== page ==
The CIA has declassified documents running to almost-500 pages 10 years after the completion of an investigation into purported flaws within the intelligence community which may have led to a failure to stop September 2001 attacks.
The Office of Inspector General’s investigation, prompted by a joint Congressional inquiry in 2005, uncovered several systemic problems within country's intelligence agencies which missed warnings about the 9/11 plot to attack U.S. targets.
Al-Qaeda operatives crashed passenger jets into the World Trade Center towers in New York and the Pentagon headquarters in Washington D.C., killing thousands.
"Concerning certain issues, the team concluded that the CIA and its officers did not discharge their responsibilities in a satisfactory manner," the report read.
The inspectors, according to the report, also found out that intelligence agencies had “no comprehensive strategic plan” to thwart the al-Qaeda threat.
The inspector general’s report also accuses George Tenet, the former head of the CIA, of failing to develop a strategy against al-Qaeda "despite his specific direction that this should be done”.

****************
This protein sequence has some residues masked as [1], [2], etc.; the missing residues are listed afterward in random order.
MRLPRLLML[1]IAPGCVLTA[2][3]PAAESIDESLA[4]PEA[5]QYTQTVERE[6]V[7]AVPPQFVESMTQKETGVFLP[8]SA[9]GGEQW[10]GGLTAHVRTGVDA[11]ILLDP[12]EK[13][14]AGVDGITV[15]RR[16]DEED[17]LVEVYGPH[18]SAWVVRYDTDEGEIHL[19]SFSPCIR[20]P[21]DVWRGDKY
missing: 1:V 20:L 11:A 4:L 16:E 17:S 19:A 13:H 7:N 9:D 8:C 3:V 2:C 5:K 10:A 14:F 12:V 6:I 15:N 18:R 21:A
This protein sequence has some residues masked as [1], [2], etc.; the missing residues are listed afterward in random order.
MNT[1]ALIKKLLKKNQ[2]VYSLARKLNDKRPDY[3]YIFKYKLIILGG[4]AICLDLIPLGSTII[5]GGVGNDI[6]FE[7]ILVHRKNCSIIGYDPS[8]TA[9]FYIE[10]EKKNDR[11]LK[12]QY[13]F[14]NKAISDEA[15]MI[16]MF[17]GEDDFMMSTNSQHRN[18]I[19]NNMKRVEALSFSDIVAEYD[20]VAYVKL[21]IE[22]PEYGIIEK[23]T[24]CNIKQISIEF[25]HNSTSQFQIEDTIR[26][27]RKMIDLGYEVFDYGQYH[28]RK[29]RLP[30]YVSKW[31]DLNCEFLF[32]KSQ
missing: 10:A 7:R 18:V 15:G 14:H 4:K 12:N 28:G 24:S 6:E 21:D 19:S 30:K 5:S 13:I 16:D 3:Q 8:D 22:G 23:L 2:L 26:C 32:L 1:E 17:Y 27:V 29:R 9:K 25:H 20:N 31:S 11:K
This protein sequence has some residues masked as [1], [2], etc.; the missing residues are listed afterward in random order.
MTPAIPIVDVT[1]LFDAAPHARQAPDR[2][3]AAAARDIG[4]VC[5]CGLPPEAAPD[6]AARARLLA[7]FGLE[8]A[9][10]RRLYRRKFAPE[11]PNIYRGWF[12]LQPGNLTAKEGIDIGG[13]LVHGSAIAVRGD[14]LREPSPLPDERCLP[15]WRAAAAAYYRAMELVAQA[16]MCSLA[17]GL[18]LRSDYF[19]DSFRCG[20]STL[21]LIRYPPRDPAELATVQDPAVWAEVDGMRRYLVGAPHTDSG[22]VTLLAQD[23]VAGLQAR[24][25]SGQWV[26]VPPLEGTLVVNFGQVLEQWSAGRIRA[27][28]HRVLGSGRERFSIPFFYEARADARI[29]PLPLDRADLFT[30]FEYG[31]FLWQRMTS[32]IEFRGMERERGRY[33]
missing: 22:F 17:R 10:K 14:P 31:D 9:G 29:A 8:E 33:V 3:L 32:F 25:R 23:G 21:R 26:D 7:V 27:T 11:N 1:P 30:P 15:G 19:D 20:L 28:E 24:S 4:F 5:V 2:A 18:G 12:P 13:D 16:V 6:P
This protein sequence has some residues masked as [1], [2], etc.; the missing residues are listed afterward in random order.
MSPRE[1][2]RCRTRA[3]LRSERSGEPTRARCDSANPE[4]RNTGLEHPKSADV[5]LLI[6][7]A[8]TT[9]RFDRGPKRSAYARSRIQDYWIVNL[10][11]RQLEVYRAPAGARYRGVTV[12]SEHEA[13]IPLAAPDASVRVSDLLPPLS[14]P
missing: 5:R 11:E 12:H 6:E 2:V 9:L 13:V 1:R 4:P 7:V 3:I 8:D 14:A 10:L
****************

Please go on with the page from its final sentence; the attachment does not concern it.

Angry correspondence between the then CIA Inspector General John L. Helgerson and Tenet who rejected Helgerson's critical draft report in 2005.
"Your report challenges my professionalism, diligence and skill in leading the men and women of U.S. intelligence in countering terrorism," Tenet wrote to Helgerson.
Although there has been speculation that some Saudi Arabian officials might have supported al-Qaeda leader Osama bin Laden, the investigators note a lack of evidence to support such a claim.
"The team encountered no evidence that the Saudi government knowingly and willingly supported al-Qaeda terrorists," the report read.
The document is a compilation of the full version of the 2005 Office of Inspector General's investigation plus several other related documents in addition to two other reports from the Counter Terrorism Center which were released in 2005 and 2010.